Why is number of open files limited in Linux?
Right now, I know how to:
- find open files limit per process:
- count all opened files by all processes:
lsof | wc -l
- get maximum allowed number of open files:
My question is: Why is there a limit of open files in Linux?
The reason is that the operating system needs memory to manage each open file, and memory is a limited resource – especially on embedded systems.
As root user you can change the maximum of the open files count per process (via
ulimit -n) and per system (e.g.
echo 800000 > /proc/sys/fs/file-max).
I think it’s largely for historical reasons.
A Unix file descriptor is a small
int value, returned by functions like
creat, and passed to
close, and so forth.
At least in early versions of Unix, a file descriptor was simply an index into a fixed-size per-process array of structures, where each structure contains information about an open file. If I recall correctly, some early systems limited the size of this table to 20 or so.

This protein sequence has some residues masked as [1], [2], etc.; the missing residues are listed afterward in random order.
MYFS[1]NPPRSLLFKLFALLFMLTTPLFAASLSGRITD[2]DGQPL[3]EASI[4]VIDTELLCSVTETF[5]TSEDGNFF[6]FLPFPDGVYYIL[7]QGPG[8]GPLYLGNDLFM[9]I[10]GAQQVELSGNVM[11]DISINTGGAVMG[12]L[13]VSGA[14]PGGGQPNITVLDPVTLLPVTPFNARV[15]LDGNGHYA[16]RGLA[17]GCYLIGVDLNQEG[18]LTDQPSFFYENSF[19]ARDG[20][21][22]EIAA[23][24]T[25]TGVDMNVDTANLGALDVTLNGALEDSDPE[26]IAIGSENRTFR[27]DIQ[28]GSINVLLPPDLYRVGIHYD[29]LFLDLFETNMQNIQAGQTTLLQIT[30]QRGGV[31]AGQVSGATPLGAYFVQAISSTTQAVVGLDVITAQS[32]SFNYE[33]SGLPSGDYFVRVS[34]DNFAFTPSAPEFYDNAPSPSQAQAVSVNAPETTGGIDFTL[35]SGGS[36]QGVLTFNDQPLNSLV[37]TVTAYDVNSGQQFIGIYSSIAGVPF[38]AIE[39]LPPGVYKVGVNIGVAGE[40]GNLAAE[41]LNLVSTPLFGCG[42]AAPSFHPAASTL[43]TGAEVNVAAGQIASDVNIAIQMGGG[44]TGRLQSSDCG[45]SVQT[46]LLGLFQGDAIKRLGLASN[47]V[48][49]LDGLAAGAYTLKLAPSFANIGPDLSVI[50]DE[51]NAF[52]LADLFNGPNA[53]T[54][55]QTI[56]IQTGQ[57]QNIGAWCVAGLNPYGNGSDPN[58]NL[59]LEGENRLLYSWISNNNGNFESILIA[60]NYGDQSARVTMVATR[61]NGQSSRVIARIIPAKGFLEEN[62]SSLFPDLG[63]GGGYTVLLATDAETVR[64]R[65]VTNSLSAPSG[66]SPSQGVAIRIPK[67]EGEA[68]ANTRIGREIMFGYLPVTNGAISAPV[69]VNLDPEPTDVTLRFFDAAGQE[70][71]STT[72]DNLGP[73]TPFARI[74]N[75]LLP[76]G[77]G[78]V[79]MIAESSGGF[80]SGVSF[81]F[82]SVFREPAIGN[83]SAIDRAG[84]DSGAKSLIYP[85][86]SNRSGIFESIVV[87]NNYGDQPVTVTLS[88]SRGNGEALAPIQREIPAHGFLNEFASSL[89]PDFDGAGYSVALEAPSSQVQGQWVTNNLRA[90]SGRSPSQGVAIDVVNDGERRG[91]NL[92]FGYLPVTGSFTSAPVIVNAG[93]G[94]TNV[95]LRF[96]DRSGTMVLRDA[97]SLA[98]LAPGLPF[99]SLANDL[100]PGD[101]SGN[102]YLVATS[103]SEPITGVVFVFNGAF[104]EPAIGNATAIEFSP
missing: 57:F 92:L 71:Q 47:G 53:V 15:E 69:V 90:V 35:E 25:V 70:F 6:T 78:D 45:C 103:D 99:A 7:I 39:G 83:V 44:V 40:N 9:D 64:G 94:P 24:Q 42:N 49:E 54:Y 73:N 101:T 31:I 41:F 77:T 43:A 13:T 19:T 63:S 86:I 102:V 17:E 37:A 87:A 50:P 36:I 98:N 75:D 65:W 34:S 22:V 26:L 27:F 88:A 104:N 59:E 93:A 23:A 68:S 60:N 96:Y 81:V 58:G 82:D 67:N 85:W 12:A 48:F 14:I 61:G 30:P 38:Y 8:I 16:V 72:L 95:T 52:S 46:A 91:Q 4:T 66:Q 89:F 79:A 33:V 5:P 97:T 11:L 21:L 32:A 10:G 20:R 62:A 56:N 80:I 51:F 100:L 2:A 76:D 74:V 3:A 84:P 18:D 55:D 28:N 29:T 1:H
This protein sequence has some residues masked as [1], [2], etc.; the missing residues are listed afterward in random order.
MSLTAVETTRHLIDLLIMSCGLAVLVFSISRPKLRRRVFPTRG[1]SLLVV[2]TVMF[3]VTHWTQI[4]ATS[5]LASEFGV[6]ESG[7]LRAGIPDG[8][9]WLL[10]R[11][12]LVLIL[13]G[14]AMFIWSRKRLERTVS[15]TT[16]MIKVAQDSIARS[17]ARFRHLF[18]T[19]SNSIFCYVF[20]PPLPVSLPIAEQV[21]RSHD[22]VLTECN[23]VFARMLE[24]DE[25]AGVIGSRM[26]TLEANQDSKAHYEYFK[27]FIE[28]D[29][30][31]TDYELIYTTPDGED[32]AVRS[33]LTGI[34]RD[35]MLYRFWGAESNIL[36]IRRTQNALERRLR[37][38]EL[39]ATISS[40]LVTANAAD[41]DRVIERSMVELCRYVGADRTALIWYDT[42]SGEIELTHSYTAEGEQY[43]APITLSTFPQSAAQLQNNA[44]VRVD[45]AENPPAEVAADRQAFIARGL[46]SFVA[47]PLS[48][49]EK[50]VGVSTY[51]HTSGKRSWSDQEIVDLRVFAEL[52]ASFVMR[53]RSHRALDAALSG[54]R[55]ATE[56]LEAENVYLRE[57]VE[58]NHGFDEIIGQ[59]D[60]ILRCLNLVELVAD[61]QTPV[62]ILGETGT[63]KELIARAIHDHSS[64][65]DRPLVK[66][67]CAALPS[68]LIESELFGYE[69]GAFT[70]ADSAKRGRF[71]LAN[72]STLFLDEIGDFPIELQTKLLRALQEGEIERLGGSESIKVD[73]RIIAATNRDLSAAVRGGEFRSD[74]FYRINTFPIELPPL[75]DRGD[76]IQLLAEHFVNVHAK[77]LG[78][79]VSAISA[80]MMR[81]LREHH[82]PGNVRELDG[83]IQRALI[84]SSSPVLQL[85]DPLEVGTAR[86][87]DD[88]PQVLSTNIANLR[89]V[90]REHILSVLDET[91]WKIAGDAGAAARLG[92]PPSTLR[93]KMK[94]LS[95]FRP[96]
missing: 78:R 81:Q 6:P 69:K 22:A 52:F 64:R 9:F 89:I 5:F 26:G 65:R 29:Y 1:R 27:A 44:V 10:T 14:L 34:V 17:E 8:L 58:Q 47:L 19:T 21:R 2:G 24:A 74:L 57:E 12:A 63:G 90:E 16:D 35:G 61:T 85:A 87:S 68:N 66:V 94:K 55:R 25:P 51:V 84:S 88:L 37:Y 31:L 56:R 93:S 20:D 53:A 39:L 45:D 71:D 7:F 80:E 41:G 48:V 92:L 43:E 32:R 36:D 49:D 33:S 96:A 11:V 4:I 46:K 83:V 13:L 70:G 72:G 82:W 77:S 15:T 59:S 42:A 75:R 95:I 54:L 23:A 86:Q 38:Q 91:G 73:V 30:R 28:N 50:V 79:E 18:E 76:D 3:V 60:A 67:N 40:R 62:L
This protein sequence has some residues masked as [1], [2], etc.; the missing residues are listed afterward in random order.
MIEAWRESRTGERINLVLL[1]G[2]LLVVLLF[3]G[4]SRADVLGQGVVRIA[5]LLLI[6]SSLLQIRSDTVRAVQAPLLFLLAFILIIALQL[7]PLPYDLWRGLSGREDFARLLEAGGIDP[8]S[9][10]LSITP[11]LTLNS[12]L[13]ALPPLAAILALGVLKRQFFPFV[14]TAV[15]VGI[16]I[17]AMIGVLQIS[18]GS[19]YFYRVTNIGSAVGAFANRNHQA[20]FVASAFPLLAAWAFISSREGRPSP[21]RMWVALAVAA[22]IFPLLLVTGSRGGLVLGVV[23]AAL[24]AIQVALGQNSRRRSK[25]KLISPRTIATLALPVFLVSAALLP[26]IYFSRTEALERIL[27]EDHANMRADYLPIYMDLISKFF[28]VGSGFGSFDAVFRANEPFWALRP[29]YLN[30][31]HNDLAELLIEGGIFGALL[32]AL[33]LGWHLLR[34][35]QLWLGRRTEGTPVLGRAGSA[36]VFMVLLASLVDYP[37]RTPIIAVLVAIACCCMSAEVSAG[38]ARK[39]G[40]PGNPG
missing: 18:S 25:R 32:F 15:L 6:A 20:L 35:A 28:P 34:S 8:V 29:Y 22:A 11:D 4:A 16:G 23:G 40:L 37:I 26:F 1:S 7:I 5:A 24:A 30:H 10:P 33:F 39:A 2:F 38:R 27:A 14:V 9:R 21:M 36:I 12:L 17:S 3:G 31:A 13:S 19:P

More modern systems have higher limits, but have kept the same general scheme, largely out of inertia.
Please note that
lsof | wc -l sums up a lot of duplicated entries (forked processes can share file handles etc). That number could be much higher than the limit set in
To get the current number of open files from the Linux kernel’s point of view, do this:
Example: This server has 40096 out of max 65536 open files, although lsof reports a much larger number:
# cat /proc/sys/fs/file-max
# cat /proc/sys/fs/file-nr
40096 0 65536
# lsof | wc -l